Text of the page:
Medicaid Agencies → Delivery → Network Management
Some key issues states may want to consider when establishing a network of National Diabetes Prevention Program (National DPP) CDC-recognized organizations include:
- Geographic dispersion to ensure adequate access and availability of programs;
- The data tracking processes and mechanisms to be used by the covered providers;
- Standards for claims submission processes; etc.
Medicaid Network Access Rules
While network management rules and regulations typically don’t apply in a fee-for-service environment, states must ensure adequate access to providers (i.e., CDC-recognized organizations).
The “equal access provision” outlined in Title 42 of the Code of Federal Regulations (CFR) requires that state Medicaid reimbursement ensures that program enrollees have the same access to care that is available to the general population (42 CFR 447.204).
Additionally, states must monitor access to care through an access monitoring review plan. “The access monitoring review plan and analysis must, at a minimum, include: The specific measures that the state uses to analyze access to care such as, but not limited to:
- Time and distance standards,
- Providers participating in the Medicaid program,
- Providers with open panels,
- Providers accepting new Medicaid beneficiaries,
- Service utilization patterns,
- Identified beneficiary needs,
- Data on beneficiary and provider feedback and suggestions for improvement,
- The availability of telemedicine and telehealth, and
- Other similar measures…”. (42 CFR 447.203)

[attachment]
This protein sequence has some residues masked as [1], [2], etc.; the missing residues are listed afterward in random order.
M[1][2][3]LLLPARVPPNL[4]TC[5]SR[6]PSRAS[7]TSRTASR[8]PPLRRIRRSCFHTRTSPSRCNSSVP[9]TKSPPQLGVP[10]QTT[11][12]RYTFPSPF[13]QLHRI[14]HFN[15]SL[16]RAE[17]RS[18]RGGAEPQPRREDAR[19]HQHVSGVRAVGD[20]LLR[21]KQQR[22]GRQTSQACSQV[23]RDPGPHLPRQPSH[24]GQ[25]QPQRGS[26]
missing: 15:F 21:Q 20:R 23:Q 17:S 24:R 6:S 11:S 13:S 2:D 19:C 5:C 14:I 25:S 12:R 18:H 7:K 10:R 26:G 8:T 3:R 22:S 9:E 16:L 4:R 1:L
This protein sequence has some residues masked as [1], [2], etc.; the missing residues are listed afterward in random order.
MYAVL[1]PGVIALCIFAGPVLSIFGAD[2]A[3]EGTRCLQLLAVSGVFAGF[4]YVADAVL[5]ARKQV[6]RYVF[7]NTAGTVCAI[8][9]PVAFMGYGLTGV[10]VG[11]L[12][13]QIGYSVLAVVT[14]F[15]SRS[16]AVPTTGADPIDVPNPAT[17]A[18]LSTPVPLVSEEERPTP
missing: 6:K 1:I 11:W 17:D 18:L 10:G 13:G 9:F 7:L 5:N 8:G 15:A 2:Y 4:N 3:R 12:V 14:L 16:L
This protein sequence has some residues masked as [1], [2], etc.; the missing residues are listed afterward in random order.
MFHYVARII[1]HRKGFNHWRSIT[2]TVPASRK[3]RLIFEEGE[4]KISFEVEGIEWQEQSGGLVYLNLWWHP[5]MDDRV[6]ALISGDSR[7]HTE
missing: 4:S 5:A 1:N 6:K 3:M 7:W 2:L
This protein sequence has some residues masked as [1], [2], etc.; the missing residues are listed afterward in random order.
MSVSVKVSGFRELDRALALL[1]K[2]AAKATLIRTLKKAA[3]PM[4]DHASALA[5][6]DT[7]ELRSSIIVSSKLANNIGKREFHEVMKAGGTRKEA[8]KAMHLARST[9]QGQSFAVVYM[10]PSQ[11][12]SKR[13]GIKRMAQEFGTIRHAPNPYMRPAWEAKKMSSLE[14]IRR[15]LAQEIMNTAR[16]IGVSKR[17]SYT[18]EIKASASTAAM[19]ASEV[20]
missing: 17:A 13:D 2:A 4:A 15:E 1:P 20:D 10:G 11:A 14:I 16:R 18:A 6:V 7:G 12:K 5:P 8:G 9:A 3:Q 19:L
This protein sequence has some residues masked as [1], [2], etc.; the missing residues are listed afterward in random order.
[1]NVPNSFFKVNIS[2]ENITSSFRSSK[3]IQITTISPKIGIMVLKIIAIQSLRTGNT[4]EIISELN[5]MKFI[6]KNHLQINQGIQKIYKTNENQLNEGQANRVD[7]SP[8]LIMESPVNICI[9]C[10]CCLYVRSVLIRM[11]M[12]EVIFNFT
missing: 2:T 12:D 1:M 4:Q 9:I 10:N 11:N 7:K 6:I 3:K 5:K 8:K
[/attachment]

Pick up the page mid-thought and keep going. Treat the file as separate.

Contracting with CDC-Recognized Organizations
It is important to note that meeting network adequacy standards can be an issue when CDC-recognized organizations are not uniformly available to Medicaid enrollees across the state. Online or distance learning programs may be able to be used to compensate for this.
The state Medicaid agency will outline network expectations for CDC-recognized organizations. It is important to note that even though CDC-recognized organizations have experience with meeting CDC’s Diabetes Prevention Recognition Program (DPRP) standards, many of these organizations will likely be new to the Medicaid program and may not understand Medicaid program standards and MCO contracting procedures. Additional time and/or training may be necessary to assist these organizations.
Leveraging State Public Health Department
States may also want to consider leveraging their state public health department to help connect them with the CDC-recognized organizations in the state. Many public health organizations and agencies have been involved in initiatives related to scaling and sustaining the National DPP lifestyle change program, including delivering the program themselves in areas that do not have access to CDC-recognized organizations. For more information, see the Additional Initiatives section.
For Medicaid managed care network management issues, see Medicaid MCO Delivery.